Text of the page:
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Talking To Busy Controllers

Source:, Featuring John Krug

Subscriber Question:

"From time to time I log onto internet sites that broadcast ATC traffic. I am always a bit overwhelmed by the rapid fire delivery of instructions from some controllers. Clearly they are busy, and I realize that most of the internet sites broadcast traffic from Class B airports with more traffic than is reasonable. Should GA pilots do all we can to just go to the nearest, lesser volume airports. Also, can you give us some tips on communication, such as basic communication/phrases to use in class D, class C (for clearance, ground, take off, departure, approach, etc)." - Terry N.

John Krug:

"Don't be afraid to fly into a busier airport.

We are really funny sometimes as pilots the way we approach training and some aspects of flying. If you were having difficulty with crosswind landings, you would not hesitate to go out and get an instructor and get some dual. Communications and busy airports should be no different.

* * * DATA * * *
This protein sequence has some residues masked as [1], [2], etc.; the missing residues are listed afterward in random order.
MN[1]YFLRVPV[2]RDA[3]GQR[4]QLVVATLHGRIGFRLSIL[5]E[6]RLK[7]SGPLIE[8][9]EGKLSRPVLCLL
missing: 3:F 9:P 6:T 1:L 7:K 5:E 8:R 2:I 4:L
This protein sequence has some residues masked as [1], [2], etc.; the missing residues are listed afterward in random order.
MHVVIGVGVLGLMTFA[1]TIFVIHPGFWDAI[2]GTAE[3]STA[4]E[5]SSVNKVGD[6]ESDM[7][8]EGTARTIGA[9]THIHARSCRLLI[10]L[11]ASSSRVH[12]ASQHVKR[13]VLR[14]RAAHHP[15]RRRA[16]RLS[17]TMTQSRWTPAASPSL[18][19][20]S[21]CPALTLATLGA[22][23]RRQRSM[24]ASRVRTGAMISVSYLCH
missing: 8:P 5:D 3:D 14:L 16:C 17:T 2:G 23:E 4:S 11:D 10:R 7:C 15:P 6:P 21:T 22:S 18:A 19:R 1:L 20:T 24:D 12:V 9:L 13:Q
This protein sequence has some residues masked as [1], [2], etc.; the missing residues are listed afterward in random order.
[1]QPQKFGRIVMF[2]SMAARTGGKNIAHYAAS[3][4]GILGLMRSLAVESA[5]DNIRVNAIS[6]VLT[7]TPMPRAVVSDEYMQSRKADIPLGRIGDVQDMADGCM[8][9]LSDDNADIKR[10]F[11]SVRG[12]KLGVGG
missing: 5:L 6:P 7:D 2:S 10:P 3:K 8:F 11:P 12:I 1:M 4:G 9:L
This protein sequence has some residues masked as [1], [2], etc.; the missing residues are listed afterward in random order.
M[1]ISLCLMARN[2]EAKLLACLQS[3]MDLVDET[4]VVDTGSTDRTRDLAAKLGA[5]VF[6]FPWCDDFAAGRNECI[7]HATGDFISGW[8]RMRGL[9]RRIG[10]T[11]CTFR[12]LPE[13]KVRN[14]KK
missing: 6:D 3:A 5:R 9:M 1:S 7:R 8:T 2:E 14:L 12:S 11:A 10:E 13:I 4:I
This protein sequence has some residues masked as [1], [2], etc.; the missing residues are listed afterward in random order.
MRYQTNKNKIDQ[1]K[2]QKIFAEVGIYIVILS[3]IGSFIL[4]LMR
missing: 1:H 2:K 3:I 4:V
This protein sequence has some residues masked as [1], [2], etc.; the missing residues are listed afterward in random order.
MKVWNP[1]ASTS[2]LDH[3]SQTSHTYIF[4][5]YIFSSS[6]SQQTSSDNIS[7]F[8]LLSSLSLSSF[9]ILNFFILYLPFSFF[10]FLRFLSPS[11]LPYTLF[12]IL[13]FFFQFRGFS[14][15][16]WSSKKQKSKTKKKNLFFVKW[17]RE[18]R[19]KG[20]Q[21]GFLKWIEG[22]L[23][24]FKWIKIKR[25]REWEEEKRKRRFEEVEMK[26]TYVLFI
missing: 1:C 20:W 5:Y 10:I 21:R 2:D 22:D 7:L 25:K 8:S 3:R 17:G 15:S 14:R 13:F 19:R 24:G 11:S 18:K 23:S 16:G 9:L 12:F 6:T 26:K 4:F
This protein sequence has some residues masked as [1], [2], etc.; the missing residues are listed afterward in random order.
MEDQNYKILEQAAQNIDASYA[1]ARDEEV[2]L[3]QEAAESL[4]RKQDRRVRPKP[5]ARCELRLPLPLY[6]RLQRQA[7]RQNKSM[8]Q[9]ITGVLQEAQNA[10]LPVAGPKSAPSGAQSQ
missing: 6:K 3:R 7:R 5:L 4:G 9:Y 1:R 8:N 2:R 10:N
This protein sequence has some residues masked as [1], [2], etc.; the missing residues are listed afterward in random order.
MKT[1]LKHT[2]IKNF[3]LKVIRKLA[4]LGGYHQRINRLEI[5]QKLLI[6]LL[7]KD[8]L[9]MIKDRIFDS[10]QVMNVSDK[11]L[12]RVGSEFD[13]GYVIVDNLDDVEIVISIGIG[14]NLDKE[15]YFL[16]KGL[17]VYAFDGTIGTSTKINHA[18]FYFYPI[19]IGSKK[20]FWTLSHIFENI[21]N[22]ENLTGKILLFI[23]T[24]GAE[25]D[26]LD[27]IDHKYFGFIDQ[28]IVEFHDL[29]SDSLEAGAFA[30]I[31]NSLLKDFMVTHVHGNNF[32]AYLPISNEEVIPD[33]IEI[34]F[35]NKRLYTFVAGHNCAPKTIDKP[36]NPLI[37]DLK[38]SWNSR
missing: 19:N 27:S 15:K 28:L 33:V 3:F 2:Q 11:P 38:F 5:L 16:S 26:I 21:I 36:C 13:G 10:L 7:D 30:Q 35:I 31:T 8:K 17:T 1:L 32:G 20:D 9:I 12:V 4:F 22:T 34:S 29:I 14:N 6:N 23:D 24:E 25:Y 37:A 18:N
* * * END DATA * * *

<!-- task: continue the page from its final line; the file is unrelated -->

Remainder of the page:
Get a good CFI and visit several busy airports as an instructional flight. Preplan the flight by writing out the frequencies, study the airport diagram, study the sectional for local landmarks - they're all marked with a flag and usually very predictable, i.e. Arriving from the south expect to report the bridge or the lake.

Prepare for the instructional flight by reviewing the Communication section of the AIM. It contains all the phraseology you need. Practice writing out what you will say and what the expected responses will be.

There are only certain set responses to each exchange with ATC. Examples: Initial call to a RADAR controller will respond with a Beacon Code, after RADAR contact expect instructions depending on situation. If your initial call is to a Tower controller, expect instructions to enter the pattern. It's a canned set of exchanges.

Listening to Internet sites is a good way to become familiar with ATC phraseology, especially if it is an airport that you plan to go to. You will hear the same pattern repeated; i.e. Instruction and Response. A good example is"

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